- Body Cameras (SB 1304/PA 99-0352): Establishes rules and regulations for the use of officer-worn body cameras and implements a package of police reforms. Police reforms: Prohibits police from using chokeholds, except when deadly force is justified; requires an independent review of officer-involved deaths, and makes investigation reports part of the public record if an officer involved in a death is not charged with a crime; expands police officer training to include topics like use of force; creates a database of officers who have been fired or resigned due to misconduct. Body camera regulations: The bill does not require police departments to use body cameras. If they choose to do so, officers must keep their cameras on when conducting law enforcement activities. Officers would be allowed to turn the camera off when talking to a confidential informant, or at the request of a victim or witness. The bill requires officers to let people know they are recording if they enter a home. Videos will be kept for 90 days, unless flagged for specific reasons. The bill allows for grants via a $5 fee increase for each $40 on criminal and traffic offenses, to go toward cameras and new training.
- Court Supervision for Aggravated Speeding (HB 1453/PA 99-0212): Provides that a defendant charged with speeding 26 miles per hour or more in excess of the applicable speed limit may be eligible for court supervision if the defendant has not been previously convicted for a similar offense or previously assigned court supervision for a similar offense.
- Domestic Violence Sentencing Consideration (SB 209/PA 99-0384): Adds a history of domestic violence to the list of mitigating factors for judges to consider during sentencing. Creates a process for courts to review petitions for re-sentencing for certain offenses committed by a victim of domestic violence who was unable to present evidence of domestic violence at trial.
- False 9-1-1 Call (HB 3988/PA 99-0160 – Sen. Michael Connelly): Requires reimbursement where a person makes a false 9-1-1 call knowing there is no reasonable ground for making the call or transmission and further knows that the call or transmission could result in the emergency response of any public safety agency. Caps reimbursement at $10,000.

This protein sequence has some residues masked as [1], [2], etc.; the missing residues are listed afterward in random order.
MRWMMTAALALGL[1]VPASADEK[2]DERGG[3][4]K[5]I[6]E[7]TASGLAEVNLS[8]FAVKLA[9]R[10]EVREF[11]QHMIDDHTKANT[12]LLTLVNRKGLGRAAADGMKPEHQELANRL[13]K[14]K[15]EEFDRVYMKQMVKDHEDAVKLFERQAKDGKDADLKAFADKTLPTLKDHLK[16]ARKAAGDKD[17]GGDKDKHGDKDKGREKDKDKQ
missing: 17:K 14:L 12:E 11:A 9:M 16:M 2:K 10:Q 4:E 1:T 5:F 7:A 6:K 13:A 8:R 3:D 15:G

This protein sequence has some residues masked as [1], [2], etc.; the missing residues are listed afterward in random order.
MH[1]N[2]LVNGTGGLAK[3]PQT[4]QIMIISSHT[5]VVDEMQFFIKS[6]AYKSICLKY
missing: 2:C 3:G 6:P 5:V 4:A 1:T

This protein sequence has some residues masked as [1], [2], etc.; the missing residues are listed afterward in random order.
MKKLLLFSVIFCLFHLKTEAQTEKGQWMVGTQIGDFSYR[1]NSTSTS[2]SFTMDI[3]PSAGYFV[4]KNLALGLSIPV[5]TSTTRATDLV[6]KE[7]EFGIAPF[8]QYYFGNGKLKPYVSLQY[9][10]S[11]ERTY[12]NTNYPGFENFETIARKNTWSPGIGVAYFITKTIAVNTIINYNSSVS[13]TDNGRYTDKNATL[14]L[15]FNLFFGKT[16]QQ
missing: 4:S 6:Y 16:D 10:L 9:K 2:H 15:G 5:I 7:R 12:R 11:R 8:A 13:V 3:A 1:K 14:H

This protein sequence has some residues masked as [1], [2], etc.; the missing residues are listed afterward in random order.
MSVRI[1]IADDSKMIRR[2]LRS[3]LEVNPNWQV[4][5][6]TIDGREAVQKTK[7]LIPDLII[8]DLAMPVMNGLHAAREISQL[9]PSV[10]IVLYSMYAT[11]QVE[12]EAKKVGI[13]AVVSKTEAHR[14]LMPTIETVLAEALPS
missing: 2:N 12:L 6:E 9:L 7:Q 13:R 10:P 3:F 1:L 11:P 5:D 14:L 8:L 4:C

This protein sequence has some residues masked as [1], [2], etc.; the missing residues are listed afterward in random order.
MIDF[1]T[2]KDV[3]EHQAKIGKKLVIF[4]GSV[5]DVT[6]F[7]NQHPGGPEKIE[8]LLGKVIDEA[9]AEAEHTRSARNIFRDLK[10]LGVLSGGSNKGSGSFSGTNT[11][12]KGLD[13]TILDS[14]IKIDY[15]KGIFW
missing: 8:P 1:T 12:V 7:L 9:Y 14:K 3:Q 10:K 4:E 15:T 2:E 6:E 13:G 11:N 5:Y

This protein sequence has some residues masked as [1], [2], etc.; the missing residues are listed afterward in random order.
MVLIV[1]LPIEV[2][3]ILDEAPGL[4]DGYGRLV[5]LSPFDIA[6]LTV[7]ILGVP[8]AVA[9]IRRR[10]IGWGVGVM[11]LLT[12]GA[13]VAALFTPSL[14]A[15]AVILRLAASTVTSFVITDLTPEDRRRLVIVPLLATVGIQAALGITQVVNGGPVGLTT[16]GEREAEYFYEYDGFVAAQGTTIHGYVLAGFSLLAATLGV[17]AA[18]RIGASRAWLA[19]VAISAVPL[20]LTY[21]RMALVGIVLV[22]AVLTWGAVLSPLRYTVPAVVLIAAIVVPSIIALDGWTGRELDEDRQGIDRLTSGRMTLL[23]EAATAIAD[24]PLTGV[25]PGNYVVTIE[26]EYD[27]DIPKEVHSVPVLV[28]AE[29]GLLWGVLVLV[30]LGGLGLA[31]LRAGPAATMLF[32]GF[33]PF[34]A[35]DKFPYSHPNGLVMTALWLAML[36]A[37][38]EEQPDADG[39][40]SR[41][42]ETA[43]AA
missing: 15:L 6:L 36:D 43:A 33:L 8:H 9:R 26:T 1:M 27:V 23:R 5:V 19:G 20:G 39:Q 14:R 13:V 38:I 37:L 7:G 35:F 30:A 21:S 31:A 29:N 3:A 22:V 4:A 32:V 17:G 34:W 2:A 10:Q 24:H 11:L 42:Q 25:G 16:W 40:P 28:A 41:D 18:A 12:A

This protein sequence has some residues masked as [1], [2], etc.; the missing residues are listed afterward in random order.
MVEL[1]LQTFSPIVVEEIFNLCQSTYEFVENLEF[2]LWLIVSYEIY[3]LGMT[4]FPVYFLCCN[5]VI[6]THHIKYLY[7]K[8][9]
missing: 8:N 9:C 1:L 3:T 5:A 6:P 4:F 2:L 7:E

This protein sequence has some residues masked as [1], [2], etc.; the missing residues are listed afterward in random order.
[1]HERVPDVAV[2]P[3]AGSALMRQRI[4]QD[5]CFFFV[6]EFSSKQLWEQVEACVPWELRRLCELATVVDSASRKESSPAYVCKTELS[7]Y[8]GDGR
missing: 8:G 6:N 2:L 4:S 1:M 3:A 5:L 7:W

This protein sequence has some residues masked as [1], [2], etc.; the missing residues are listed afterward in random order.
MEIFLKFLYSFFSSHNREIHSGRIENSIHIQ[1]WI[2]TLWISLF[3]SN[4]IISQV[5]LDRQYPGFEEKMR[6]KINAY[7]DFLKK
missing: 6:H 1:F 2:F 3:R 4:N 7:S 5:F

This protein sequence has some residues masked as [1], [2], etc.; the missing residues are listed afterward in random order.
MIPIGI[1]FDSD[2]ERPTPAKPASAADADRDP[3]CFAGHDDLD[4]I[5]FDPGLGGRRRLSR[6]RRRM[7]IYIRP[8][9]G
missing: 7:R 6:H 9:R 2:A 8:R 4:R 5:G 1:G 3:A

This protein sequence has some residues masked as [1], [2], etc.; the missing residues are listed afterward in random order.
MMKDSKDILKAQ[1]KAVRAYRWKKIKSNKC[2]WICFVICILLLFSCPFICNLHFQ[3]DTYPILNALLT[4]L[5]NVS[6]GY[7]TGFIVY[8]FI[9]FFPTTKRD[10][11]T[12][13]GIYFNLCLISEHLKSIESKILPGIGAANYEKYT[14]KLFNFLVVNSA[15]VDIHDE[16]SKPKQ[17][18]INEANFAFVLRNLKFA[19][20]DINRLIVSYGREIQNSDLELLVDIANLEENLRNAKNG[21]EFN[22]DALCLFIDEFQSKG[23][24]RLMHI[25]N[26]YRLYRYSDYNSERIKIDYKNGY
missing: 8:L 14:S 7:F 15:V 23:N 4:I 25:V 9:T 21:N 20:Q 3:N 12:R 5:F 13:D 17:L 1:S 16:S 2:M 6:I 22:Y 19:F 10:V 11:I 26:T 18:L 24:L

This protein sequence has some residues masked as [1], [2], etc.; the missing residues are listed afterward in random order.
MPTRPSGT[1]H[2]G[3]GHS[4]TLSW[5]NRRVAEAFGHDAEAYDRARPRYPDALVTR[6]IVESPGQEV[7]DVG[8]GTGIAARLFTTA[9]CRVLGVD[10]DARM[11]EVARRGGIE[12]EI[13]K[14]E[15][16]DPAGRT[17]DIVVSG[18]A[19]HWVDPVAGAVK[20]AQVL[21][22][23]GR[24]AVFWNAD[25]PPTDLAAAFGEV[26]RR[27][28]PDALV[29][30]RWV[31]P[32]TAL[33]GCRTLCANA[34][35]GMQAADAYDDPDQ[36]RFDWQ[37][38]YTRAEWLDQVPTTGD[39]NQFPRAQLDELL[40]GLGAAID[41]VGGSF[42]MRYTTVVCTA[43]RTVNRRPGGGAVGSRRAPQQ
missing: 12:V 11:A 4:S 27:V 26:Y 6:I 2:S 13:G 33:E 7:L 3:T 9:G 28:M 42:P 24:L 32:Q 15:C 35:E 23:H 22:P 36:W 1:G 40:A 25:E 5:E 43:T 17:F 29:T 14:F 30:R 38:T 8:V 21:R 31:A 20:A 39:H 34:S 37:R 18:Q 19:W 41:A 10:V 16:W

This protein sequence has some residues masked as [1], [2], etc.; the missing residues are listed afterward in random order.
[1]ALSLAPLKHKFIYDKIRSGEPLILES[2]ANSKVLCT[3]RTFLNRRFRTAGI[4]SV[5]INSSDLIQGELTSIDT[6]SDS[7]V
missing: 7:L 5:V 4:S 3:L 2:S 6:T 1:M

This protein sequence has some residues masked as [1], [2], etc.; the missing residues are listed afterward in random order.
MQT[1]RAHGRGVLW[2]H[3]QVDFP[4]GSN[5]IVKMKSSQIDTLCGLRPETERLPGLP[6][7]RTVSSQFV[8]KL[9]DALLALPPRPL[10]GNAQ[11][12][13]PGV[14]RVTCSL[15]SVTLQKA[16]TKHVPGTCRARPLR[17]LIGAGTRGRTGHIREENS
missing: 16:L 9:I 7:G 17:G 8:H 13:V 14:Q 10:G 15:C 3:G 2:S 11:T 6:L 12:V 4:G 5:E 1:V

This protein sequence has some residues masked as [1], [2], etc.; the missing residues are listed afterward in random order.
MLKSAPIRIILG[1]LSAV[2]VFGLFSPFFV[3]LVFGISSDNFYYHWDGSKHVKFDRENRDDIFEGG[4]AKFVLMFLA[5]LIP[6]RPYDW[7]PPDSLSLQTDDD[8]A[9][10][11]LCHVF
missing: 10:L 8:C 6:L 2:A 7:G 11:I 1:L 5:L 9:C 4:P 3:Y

- First Responder Assault Penalties (HB 3184/PA 99-0256): Enhances the penalty for aggravated assault of a peace officer, fireman, emergency management worker, or emergency medical technician.
- Good Conduct Sentencing Credit (HB 3884/PA 99-0241): Gives an additional 30 days of sentence credit to any prisoner who passes their high school equivalency testing while in the Department of Corrections or while they are being held in pre-trial detention (county jail) prior to the current commitment to the Department of Corrections.
- Juries – Removal and Disability (HB 3704/PA 99-0102): Provides additional means of establishing a total and permanent disability for purposes of a prospective juror seeking a permanent exclusion from jury service (an individualized education program plan or proof of a guardianship).
- Lifetime Sentences for Juveniles (HB 2471/PA 99-0069): Aligns Illinois’s criminal statutes with a U.S. Supreme Court ruling that found automatic mandatory life sentences for juveniles to be unconstitutional. Grants judges leeway to determine whether such a sentence is warranted and allows judges to lengthen or shorten a sentence depending on whether a firearm or automatic weapon was used in a capital crime.
- Minors in Detention Facilities (HB 2567/PA 99-0254): Prohibits a delinquent minor younger than age 13 from being admitted, kept, or detained in a detention facility unless a local youth service provider has first been contacted and is not able to accept the minor.
- Powdered Alcohol Ban (SB 67/PA 99-0051): Prohibits the sale of products consisting of or containing powdered alcohol in Illinois by creating a Class A misdemeanor for a violation and a Class 4 felony for a second or subsequent violations.
- Sexual Abuse (SB 207/PA 99-0283): Makes it an aggravating factor in sentencing for certain sex offenses committed against a victim with an intellectual disability and the defendant holds a position of trust, authority or supervision in relation to the victim.
- Synthetic Drug Classification (SB 1129/PA 99-0371): Gives law enforcement a new tool in combating the sale, distribution and possession of synthetic drugs by banning their underlying chemical structure.
- Student Teacher Background Checks (SB 706/PA 99-0021): Student teacher applicants must submit to a finger print analysis that is performed by the Illinois State Police and FBI. Additionally, school districts must verify that the applicant is not on the sex offender, child murderer or violent offender against youth registries. The requirements apply to all non-profit, for-profit and regular elementary and secondary school districts.
There are only a few of the new laws, mostly focused around law enforcement. A complete, easy-to-read list can be found here.